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Testing times: Taking part in genetic research

Lisa Kearns with a patient

Lisa Kearns with a patient

After the initial shock of diagnosis, CERA’s Lisa Kearns provides information and support to people with inherited eye disease deciding whether they will participate in research.

After being diagnosed with an inherited eye disease, the decision to participate in research is deeply personal.

“Often people contact us shortly after they have been diagnosed because they have been told they have an inherited eye condition with no effective treatment or cure,’’ says research orthoptist and associate genetic counsellor Lisa Kearns.

For the past 16 years, Lisa has been the first point of contact for people who contact CERA’s Clinical Genetics Unit because they want to learn more about their condition or participate in research.

The CERA team has long been involved in research to discover genes that cause inherited eye conditions. This information is used for research led by Principal Investigator Professor Alex Hewitt of CERA and Professor Alice Pébay of the University of Melbourne who are utilising cutting edge stem cell technology and gene-editing techniques in the hope of developing new treatments.

Lisa recruits participants for research into inherited retinal disease, inherited optic nerve disease, congenital cataract, strabismus, familial retinal detachment and glaucoma. She works closely with Professor Hewitt, and honorary fellows Professor David Mackey and Dr Jonathan Ruddle.

Talking it through

Lisa says when patients decide to participate in research it’s vital they have all the knowledge they need to make informed consent.

At the first meeting, Lisa works with the participants to put together a family tree, showing how family members are related, and who else could be affected with the same eye condition.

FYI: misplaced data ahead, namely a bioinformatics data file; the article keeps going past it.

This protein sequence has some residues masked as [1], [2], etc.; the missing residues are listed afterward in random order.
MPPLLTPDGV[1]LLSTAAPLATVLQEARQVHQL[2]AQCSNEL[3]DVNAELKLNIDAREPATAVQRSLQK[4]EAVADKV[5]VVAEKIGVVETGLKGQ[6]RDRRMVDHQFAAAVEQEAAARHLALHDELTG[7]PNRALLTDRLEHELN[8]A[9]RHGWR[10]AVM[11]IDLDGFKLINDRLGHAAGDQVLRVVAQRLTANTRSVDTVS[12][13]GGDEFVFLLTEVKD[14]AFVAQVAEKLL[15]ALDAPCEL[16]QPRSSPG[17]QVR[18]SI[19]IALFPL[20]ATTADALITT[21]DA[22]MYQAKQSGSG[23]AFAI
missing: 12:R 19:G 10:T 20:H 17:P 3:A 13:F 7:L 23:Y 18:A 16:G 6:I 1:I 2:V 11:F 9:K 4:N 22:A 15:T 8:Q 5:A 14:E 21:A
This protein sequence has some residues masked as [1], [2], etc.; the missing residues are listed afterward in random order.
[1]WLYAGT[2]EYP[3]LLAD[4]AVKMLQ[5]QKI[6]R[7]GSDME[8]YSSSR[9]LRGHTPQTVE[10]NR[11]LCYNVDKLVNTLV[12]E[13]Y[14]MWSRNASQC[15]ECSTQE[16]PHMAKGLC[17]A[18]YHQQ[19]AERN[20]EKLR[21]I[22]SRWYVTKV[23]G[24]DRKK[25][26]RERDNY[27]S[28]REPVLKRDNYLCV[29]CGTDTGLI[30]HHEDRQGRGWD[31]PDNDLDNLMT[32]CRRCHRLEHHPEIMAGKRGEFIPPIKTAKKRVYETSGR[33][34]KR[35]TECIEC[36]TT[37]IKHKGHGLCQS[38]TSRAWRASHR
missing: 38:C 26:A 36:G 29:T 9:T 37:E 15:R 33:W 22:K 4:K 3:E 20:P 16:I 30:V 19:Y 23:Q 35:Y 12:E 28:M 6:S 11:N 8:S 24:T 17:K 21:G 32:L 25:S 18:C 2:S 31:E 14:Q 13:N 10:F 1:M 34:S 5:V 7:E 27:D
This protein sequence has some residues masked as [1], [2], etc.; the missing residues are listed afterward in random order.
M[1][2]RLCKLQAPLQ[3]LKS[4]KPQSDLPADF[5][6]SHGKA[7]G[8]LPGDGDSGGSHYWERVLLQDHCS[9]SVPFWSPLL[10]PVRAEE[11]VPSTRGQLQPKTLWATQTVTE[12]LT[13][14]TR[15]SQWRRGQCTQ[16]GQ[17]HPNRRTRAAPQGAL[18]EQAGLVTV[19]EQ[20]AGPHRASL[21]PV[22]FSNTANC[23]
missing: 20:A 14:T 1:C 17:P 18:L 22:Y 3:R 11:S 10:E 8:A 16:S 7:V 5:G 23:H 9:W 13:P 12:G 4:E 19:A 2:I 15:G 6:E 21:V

“Often having an eye condition can be overwhelming, and this meeting provides an opportunity to talk it through,’’ says Lisa.

Patients who consent to research provide a blood, saliva or skin sample which is sent to the laboratory for testing.

“Finding the specific genetic cause of eye conditions can be useful for families but it is a complex process that requires working with experts in Australia and overseas, and sometimes the results can take a very long time,’’ she says.

“If the cause is confirmed, this can provide a more definite diagnosis, and lead to a better understanding of whether the eye condition is likely to remain stable or deteriorate.

“The inheritance pattern can be difficult to predict based on family history alone. Knowing the genetic cause can help establish the correct inheritance pattern and likelihood of children or other family members developing the eye condition.

“Some people become anxious about going blind or knowing that loved ones can be susceptible.

“Some patients describe the emotional burden or the disappointment of learning a genetic cause cannot be found or that results are inconclusive. At CERA we have a highly experienced research team able to counsel participants.‘’

Lisa says research has helped families to be referred to clinical genetics services to confirm results, have other family members tested or have informed family planning discussions. In Victoria, participants can be referred to the Ocular Genetics Clinic (OGC) at the Royal Victorian Eye and Ear Hospital.

Lisa says approval of the first gene therapy for an inherited retinal disease caused by a rare gene paves the way for other clinical trials which may come on line in the next few years.

“It is very exciting to see advances in genetics, upcoming gene and stem cell-based therapies entering clinical trial stage and beyond to potentially improve the quality of life for people with inherited eye disease,’’ she says.

“But while researchers are working hard to develop treatments and make sure they are safe and effective before they are used in humans, we need to ensure that people are making the most of the vision they still have with aids, adaptive technology and by utilising support services.

“It’s also very important for them to keep getting regular eye checks, so they can be checked for other eye conditions.’’

The Clinical Genetics Team receives funding from the Ophthalmic Research Institute of Australia (ORIA), Retina Australia, Glaucoma Australia, National Health and Medical Research Council (NHMRC) CRE Grant, Australian Stem Cell Therapies Mission through the Medical Research Future Fund and the Foundation for Children, Sydney.

This story appears in the spring 2019 issue of Visionary magazine. Download a pdf copy or subscribe to receive free in the mail.


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